Packed with unique analysis from veteran Kansas City writer Matt Fulks and vivid color photography, Taking the Crown guides fans through the Royals’ amazing journey, from key off-season acquisitions to the Royals’ thrilling come-from-behind ALDS win versus the Astros, from their out-slugging of the powerful Blue Jays in the ALCS, all the way through their incredible World Series triumph over the Mets. This commemorative edition also includes feature stories on Royals’ stars Lorenzo Cain, Eric Hosmer, and other fan favorites, and is a must-have keepsake for Royals fans for generations to come.
|Product dimensions:||8.50(w) x 10.70(h) x 0.70(d)|
About the Author
Read an Excerpt
Taking the Crown
The Kansas City Royals' Amazing 2015 Season
By Matt Fulks, Joe Funk
Triumph BooksCopyright © 2015 Triumph Books LLC
All rights reserved.
New York Marathon
Royals Outlast Mets in Dramatic Game 1 Victory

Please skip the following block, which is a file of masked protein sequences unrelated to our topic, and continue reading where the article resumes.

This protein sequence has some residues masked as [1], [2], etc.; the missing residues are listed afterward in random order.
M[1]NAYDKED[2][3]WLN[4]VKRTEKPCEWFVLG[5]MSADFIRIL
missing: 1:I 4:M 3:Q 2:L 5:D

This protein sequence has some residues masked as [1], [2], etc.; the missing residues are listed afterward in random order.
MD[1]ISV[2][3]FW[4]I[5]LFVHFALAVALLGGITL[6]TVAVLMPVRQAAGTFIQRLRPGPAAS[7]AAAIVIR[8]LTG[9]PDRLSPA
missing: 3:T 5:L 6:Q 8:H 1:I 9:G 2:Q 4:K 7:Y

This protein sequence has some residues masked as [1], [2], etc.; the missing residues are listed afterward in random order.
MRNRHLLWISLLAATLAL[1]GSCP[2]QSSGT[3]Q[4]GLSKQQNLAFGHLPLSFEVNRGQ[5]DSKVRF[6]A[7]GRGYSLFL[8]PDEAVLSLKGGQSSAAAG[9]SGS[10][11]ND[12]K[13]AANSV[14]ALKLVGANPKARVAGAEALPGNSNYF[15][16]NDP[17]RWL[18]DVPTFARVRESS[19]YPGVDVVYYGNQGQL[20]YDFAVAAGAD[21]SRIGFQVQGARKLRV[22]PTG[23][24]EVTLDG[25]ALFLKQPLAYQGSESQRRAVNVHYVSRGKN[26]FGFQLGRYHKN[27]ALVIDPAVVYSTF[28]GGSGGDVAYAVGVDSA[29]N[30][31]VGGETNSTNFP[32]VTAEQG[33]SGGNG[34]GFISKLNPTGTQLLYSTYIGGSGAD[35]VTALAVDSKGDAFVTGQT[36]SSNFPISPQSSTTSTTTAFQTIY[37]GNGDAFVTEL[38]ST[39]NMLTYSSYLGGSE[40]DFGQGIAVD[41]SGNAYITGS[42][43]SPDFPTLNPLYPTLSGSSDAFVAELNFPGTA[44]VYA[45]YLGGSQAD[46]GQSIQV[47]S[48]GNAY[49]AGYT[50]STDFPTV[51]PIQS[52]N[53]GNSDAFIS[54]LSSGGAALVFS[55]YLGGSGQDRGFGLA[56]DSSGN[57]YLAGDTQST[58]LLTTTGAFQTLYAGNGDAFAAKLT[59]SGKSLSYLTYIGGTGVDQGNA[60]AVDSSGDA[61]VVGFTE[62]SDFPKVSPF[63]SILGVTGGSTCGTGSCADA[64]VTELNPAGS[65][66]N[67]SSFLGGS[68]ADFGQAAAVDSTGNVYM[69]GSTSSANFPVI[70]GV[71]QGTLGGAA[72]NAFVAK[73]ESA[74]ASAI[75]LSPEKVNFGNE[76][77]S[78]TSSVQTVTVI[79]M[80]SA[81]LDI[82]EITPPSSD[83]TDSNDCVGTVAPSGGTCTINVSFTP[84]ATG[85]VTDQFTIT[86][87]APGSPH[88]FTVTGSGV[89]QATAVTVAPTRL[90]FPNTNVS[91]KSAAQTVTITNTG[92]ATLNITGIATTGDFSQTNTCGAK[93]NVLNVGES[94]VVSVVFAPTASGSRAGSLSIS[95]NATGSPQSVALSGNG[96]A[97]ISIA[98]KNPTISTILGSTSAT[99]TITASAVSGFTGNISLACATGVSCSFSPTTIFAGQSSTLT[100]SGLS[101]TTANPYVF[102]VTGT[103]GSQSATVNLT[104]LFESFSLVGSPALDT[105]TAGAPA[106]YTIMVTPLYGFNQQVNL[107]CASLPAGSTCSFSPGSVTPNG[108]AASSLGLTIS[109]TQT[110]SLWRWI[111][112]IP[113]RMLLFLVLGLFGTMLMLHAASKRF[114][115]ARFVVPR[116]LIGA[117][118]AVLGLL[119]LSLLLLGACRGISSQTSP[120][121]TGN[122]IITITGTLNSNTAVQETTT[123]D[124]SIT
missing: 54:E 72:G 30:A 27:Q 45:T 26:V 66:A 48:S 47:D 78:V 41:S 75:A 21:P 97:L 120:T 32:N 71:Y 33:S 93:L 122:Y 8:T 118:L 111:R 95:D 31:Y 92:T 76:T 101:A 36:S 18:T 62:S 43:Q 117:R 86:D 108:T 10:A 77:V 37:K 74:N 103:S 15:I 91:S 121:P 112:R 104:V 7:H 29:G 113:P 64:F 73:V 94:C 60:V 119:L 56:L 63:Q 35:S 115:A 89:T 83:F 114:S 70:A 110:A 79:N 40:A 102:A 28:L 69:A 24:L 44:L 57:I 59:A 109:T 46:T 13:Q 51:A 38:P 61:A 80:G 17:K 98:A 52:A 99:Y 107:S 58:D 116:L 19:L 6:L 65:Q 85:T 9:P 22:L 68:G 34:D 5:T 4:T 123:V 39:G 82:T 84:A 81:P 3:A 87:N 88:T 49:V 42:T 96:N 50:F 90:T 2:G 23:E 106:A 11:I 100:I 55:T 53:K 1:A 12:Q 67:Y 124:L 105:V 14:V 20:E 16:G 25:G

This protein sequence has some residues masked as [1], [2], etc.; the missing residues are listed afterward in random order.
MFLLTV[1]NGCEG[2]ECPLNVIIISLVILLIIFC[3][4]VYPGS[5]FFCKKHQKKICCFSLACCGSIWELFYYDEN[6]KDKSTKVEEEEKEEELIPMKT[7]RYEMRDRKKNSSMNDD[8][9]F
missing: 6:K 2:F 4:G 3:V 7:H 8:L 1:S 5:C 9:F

If Game 1 was any indication, this is going to be a long, dramatic, and spectacular World Series.
It took more than five hours, 14 innings, an inside-the-park home run, a pitcher who was throwing without knowing that his father had passed away a few hours before, and yet another Royals comeback on a homer by one of the team's cornerstones, for Kansas City to take the first game of the World Series, 5–4, in front of an electric crowd at Kauffman Stadium.
Edinson Volquez pitched a typical Edinson Volquez game, giving the Royals' offense a chance. Volquez gave up three runs and six hits in six innings. He was pitching, though, unaware that his father Daniel died earlier that day from heart complications at the age of 63. He came out of the game after the sixth, shortly before the Royals tied it at 3–3. That's when Volquez learned about his father.
He is the third Royals player to have a parent die during the season. Mike Moustakas' mother Connie lost a battle with cancer and Chris Young's father Charles died in September.